From this touching set of personal movements comes Nimrod, a miniature that, within seconds, succeeds to encapsulate and express that world of Edwardianism, where restraint appears to be in perfect balance with feeling. The movement is dedicated to Elgar’s ‘dearest and truest friend’ Augustus Johannes Jaeger (‘Jäger’ is the German for ‘hunter’, and the ‘mighty hunter before the Lord’ in the Book of Genesis is, of course, Nimrod). Beautifully described by Elgar scholar Diana McVeagh as being ‘among Elgar’s most impassioned utterances, a great-hearted melody’, Nimrod is heard here in an arrangement by John Cameron, setting the Lux aeterna text that forms the communion Proper from the Mass for the Dead.
We return again to the work of Antiphon’s director, Matthew Cann, whose setting of the Magnificat and Nunc dimittis, dates from 2012. The inscription of the dedicatee’s identity of each canticle reminds us of Elgar’s method of using initials only, making the dedication ultimately personal. The Magnificat is dedicated to Great Gran (Myrtle Mortimore), and the Nunc dimittis to a former member of Exeter Cathedral Choir, Phil Hobbs. A plainsong-inspired melody, rooted in the Lydian mode, sets the odd-numbered verses of text, while a fauxbourdon texture is used for the even-numbered verses. To modern ears, the raised fourth degree of the scale becomes a consistent aural ‘hook’ in both movements, while its descending, semitonal counterpart forms a strong contrary motion with the bass voice. Particularly effective is the close weave of the soprano and alto quartet at ‘He remembering his mercy’, and the dramatic harmonic shift at the Gloria Patri.
Graham Keitch’s O sacrum convivium was written in 2013. The piece is a tableau that unfolds with the text, making use of textures ranging from plainsong-inspired monody to sumptuous eight-part chording. The richness of the writing is further heightened by a considerable dynamic range. The text, assigned in the Roman tradition as the Magnificat antiphon at Vespers for the Feast of Corpus Christi, is thought to have originated with St Thomas Aquinas (1225-1274). The words celebrate the mystery of the Eucharist where the human concept of taking bread and wine at the mortal Last Supper is transfigured into a spiritual oneness - the ‘sacred banquet’ - with the life, death, flesh and blood of Jesus Christ.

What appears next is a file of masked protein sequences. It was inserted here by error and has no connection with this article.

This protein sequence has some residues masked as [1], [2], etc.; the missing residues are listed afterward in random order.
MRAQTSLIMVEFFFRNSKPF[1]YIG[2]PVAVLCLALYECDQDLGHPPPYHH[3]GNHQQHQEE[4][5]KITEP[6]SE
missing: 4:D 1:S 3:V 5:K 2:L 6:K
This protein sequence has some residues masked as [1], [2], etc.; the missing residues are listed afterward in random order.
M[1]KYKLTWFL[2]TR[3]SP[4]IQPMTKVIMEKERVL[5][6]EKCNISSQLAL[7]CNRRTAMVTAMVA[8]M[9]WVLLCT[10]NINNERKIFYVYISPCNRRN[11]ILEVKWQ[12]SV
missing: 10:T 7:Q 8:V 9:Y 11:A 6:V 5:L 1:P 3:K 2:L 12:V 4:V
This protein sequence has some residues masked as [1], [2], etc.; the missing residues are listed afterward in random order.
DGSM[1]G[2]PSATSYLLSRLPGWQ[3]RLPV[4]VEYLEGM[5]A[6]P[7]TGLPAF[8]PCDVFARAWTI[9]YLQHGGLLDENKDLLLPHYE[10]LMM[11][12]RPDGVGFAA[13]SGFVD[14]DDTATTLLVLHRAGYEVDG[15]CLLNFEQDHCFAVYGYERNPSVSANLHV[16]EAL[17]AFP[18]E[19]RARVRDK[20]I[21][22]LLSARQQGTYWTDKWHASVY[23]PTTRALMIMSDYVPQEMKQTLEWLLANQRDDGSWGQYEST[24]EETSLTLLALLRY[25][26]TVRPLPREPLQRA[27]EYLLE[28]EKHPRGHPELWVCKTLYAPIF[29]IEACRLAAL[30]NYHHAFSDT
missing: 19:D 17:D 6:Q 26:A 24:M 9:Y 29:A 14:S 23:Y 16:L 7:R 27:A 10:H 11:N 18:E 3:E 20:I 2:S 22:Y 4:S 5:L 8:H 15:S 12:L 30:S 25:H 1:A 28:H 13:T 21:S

While not a liturgical text, Linda Gregg’s Fishing in the Keep of Silence, set to music by Paul Carey, marries God and nature, and specifically Tomales Bay in Marin County, California, famous for its natural beauty and oyster fishing. A graduate of Yale University, Carey is a wide-ranging musician and clinician (who is published by Oxford University Press among others), whose compositions are known for their warmth of expression. This quality can certainly be heard in this work, where the stillness of the text is mirrored so carefully and effectively.
African-American spirituals have long been a source of inspiration for composers and arrangers. The themes, so often inexorably tied to the very essence of the human condition, are intensified by melodies that seem to come from the ground of our being. Married in evangelical Christian zeal, this combination is a potent force of expression that seems unaffected by time. Erik Meyer’s I want Jesus to walk with me, from his Three African-American Spirituals, dates from 2011, and it sets a spiritual that comes from the cry for freedom from slavery in the 19th century. Meyer’s setting treats the modality of the melody with a combination of ‘blue’ chromaticism and gentle rhythmic drive, and he successfully captures a Gospel spirit in this attractive arrangement.